Other than that, potential buyers are likely to find the LG X Power wanting.


  • Fantastic battery life
  • Light & slim
  • Relatively fast charging


  • Runs hot
  • Lacklustre processing power
  • Poor quality rear-facing camera
  • Very poor sound quality


  • Hopefully this is just a testing ground for how to maintain a battery this size while improving processes and software optimization. It’s unfortunate that this was actually released though. Should have been kept in house and use in conjunction with their improving hardware until both were at a satisfactory level.

  • Eric King

    My brother picked up one of these and returned it a few days later. Several apps would crash after a few seconds or just not open, the power button was often unresponsive, and glitches abounded to the point where the phone had to be factory reset about three times. Yikes.

    • Rose

      Yep, definitely not ideal. Experienced the power button issue once or twice, but sounds like my handset was a little less glitch-filled– though still a poor overall experience. It’s too bad, because I was in love with the battery life.

  • bachlee

    the build quality (from the pics) and the specs are really BAD. cant imagine LG can release such a crappy phone and mark it at $250. looks like a $99 phone at London Drugs and Visions.

  • piaz

    Thanks for the review, Rose. Just looked at one yesterday, at Telus. Was thinking of picking one up for my wife as a replacement for her aging Galaxy S4. But you’ve convinced me to keep looking. Too bad…the battery would have been great and the off-contract price of $240 is attractive. Hopefully the Moto G4 Play is released soon and manages to do a better job with a comparable price.

  • nailedvision

    Was thinking of picking this up at Wind for my son for his twelfth birthday, but now not too sure. Anyone out there able to suggest a better phone carried by Wind that isn’t going to break the bank?

    • Lirodon

      The Nexus 5X , LG G4, and Galaxy S5 Neo are the same price on Wind at the moment with a “25/mo WINDtab Boost” (I’m unfamiliar with Wind’s plans tbh)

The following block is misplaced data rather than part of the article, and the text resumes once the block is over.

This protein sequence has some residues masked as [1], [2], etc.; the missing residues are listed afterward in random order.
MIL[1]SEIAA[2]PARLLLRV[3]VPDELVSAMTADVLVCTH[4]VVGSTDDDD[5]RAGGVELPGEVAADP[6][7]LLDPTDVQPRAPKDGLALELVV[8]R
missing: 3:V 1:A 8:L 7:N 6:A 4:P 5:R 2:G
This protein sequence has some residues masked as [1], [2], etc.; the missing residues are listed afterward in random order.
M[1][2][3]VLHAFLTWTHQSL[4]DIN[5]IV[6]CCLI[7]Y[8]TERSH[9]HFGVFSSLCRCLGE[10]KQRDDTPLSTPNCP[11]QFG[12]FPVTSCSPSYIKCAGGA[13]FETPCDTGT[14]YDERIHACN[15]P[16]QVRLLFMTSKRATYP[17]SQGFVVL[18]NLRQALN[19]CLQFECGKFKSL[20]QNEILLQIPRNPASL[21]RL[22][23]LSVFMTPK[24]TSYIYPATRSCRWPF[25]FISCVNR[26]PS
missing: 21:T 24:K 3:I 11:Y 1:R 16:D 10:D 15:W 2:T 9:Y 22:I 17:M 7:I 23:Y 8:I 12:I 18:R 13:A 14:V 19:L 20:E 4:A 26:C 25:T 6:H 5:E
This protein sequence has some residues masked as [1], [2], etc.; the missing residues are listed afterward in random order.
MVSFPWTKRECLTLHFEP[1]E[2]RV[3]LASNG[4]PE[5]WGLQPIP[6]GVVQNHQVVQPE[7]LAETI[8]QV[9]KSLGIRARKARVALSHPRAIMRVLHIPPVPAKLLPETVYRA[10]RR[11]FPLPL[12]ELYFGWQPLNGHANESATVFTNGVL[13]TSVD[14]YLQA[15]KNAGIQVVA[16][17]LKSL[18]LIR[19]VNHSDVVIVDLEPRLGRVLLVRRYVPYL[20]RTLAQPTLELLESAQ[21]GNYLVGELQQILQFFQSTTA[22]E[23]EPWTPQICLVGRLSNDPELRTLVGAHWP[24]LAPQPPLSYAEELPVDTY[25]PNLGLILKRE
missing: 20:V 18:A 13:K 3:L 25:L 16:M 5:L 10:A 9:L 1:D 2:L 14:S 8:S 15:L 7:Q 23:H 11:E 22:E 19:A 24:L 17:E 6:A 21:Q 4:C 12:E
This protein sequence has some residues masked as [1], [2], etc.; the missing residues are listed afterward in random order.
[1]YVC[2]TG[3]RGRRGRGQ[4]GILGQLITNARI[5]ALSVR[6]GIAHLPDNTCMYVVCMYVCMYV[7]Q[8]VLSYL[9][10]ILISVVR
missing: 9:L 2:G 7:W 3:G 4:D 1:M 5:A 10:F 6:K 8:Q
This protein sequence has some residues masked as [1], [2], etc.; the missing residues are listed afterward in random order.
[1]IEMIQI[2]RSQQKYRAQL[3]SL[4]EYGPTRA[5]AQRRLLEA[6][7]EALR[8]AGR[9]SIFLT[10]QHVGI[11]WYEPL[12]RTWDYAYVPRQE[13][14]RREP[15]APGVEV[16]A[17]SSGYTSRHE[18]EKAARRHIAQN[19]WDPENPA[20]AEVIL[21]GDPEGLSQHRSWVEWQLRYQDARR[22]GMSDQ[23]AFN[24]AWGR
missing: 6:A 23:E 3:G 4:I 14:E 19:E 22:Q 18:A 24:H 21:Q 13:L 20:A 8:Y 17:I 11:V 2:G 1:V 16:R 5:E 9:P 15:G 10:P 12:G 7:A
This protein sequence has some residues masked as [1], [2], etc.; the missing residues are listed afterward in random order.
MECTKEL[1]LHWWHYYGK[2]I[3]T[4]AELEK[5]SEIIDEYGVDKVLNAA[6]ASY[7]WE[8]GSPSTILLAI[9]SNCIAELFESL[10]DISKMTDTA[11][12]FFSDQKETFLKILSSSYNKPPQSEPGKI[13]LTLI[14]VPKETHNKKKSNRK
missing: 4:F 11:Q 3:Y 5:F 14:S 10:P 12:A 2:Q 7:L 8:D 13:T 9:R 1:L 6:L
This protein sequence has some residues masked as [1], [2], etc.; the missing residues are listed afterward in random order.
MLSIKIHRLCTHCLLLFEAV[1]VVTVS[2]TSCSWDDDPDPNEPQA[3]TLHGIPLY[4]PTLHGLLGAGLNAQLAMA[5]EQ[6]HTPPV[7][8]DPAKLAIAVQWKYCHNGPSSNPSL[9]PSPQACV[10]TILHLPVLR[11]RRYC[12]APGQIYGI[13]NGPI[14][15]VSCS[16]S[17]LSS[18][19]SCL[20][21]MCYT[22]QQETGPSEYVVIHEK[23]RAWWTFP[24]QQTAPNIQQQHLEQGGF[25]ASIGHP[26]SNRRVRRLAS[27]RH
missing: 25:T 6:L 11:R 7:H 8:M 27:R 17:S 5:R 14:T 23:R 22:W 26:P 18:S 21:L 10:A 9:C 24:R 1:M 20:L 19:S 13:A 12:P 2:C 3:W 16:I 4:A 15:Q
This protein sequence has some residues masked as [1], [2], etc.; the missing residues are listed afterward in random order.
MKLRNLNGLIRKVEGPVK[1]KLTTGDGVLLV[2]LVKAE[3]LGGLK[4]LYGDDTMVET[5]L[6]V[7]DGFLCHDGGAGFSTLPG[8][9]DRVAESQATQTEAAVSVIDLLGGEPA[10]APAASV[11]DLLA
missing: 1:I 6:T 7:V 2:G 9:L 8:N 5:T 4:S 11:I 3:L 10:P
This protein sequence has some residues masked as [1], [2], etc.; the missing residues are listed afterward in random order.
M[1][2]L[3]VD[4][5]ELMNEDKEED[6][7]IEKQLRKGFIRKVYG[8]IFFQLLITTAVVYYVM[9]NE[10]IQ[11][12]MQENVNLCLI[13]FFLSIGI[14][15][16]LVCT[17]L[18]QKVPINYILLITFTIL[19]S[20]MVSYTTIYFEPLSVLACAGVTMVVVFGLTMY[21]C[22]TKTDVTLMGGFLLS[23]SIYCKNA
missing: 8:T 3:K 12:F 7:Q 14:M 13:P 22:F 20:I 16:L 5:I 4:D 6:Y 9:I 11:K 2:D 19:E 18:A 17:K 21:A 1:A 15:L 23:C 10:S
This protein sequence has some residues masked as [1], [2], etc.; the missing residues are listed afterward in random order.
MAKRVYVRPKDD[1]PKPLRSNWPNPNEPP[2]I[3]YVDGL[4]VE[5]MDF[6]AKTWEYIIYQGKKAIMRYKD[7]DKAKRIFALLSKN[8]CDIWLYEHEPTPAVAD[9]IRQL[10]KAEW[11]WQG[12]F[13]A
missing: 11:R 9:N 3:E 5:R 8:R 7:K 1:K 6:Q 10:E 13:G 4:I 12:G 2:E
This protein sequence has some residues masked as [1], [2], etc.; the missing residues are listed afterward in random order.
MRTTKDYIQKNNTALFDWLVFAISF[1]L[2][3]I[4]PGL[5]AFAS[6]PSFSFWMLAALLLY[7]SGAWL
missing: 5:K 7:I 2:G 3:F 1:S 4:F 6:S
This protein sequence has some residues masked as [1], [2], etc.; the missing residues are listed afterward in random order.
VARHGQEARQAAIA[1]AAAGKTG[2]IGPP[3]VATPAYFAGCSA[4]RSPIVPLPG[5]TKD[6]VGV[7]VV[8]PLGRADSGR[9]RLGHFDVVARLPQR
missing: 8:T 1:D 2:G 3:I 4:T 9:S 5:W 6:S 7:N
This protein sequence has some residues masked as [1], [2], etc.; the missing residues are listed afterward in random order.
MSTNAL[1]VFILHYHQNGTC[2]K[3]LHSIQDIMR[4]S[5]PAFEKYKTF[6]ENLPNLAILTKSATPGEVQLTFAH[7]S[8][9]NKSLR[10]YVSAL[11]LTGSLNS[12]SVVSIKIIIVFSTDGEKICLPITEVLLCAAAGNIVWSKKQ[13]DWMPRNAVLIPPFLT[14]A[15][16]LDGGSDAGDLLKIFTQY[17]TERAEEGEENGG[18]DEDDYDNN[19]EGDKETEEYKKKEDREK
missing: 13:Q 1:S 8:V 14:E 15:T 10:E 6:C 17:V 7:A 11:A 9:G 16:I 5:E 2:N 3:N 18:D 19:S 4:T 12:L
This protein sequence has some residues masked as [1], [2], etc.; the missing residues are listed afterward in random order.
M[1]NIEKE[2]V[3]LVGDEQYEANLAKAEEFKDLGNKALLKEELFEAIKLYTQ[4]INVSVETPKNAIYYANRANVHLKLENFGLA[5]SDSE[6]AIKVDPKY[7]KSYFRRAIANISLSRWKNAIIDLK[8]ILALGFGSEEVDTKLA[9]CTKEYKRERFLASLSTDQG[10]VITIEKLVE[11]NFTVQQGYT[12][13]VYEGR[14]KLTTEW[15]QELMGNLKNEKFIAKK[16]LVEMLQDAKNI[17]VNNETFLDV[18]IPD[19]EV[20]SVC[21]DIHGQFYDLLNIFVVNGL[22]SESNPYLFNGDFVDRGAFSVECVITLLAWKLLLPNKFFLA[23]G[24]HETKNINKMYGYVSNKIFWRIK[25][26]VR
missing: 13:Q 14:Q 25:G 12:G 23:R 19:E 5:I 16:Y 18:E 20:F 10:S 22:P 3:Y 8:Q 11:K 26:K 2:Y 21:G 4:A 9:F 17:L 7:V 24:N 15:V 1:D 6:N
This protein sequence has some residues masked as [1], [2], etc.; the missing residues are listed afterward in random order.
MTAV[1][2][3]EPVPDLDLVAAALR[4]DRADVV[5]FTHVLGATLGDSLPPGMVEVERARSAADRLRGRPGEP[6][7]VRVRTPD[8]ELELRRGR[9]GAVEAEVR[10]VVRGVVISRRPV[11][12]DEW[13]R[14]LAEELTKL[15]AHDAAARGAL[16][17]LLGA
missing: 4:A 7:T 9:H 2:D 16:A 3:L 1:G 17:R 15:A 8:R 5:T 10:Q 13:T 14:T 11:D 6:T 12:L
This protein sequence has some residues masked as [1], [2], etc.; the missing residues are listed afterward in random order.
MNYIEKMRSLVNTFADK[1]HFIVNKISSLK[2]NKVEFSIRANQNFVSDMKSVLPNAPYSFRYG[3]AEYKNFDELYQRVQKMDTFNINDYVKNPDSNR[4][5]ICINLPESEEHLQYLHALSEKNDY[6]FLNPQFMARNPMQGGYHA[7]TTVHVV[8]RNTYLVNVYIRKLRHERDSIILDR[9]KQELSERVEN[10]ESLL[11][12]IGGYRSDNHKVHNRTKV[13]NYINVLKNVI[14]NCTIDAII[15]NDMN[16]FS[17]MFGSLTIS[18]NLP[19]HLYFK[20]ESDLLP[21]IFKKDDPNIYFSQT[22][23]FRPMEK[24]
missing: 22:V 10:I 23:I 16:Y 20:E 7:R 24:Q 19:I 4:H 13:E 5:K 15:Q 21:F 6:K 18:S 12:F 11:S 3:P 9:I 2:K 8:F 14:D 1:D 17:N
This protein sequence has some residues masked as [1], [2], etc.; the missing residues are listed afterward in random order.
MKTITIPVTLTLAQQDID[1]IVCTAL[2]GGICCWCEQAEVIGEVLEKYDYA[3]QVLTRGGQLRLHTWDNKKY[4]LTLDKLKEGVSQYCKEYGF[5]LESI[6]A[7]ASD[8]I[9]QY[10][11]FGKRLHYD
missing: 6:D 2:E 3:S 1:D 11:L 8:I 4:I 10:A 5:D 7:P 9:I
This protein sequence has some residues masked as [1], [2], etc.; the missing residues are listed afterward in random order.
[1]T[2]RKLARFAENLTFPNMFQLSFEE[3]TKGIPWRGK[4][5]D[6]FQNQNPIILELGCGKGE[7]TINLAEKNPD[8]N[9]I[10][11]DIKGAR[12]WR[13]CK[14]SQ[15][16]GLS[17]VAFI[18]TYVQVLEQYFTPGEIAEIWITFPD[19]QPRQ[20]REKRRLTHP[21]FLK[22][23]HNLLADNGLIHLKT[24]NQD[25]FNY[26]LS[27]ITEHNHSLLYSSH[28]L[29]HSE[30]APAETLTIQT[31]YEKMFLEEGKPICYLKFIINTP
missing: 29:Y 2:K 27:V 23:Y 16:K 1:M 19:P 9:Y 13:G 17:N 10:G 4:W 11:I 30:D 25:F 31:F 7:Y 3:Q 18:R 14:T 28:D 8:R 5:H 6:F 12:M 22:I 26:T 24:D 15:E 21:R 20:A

• Sherif Tarek

      honestly i have this phone (from wind) and i don’t regret it… i dont feel like suffering from all what’s written here…except maybe for the selfie camera…but it still is ok
      i dont see where all of that is coming from
      working well so far to me

    • Cleaner

      My husband and I recently replaced both of our iPhones with this phone! We bought them outright from Telus for $240 each! We love them! I haven’t found anything I can’t do! Works great and is very reliable! Compared to my iPhones, this phone is huge! My iPhone, if left unplugged overnight, would be next to dead by morning. My LG XPower phone was not plugged in for days to see how the battery held up. After 3 1/2 days it was down to 73%! I love this!

    • Ron Charleville

      My wife and I recently bought two of these at Cricket for $30 each (discounted from $150 for porting cell numbers from Verizon and Straight Talk) and we are very happy with them! LG X Power.

  • Omar

    LG really needs to streamline their handset offerings… they release half a dozen phones a year and continue losing money. Releasing phones with one excellent spec and the rest low-range just doesn’t make sense to me.

  • gommer strike

    In other words this phone is a piece of junk.

    This does the Android ecosystem no favors at all. I understand bringing out a low-cost handset but please, make something that’s at least decent. This phone is on the level of the bottom-of-the-barrel Chinese unbranded phones.

  • blzd

    I wanted to say I appreciate when you compare heat numbers of the handset, but it’s worth mentioning which temperature you’re referencing. I’m assuming you’re referencing battery temperature based on the numbers you’re seeing and that being the most commonly displayed temperature with most Android apps.

  • Carl LeBlanc

    I’ve had mine for about a week now, but I haven’t experienced any crashed apps so far. I’ve only made a couple of calls but the sound quality seemed ok. No button issues as some others have stated. My brother even said it sounded better than my old Nexus 5. Did Rose possibly get a pre-production model? Did I just get lucky?

    • Anthony Beer

      I agree my friend and I have it through virgin and no issues at all even running pokemon go “not a battery drain”????

    • Robbie

      How do you like it compared to your Nexus 5? That’s my current phone, but I’m thinking of trying of upgrading to the LG X Power. Reviews seem to be mixed.

    • View From The Top

      This is an entry-level device, Nexus 5 was a premium smartphone 2-yrs ago and is still significantly better than this one. To upgrade from the Nexus 5 you should either wait a few more weeks for Google’s Sailfish and Marlin or if you want LG, maybe the upcoming V20.

      None of them will be zero dollars, but should be a million times better than this. If price is really an overriding factor, try and see if you can get the brand-new Moto G Play if it’s available in Canada. It should cost under US$150 factory-unlocked.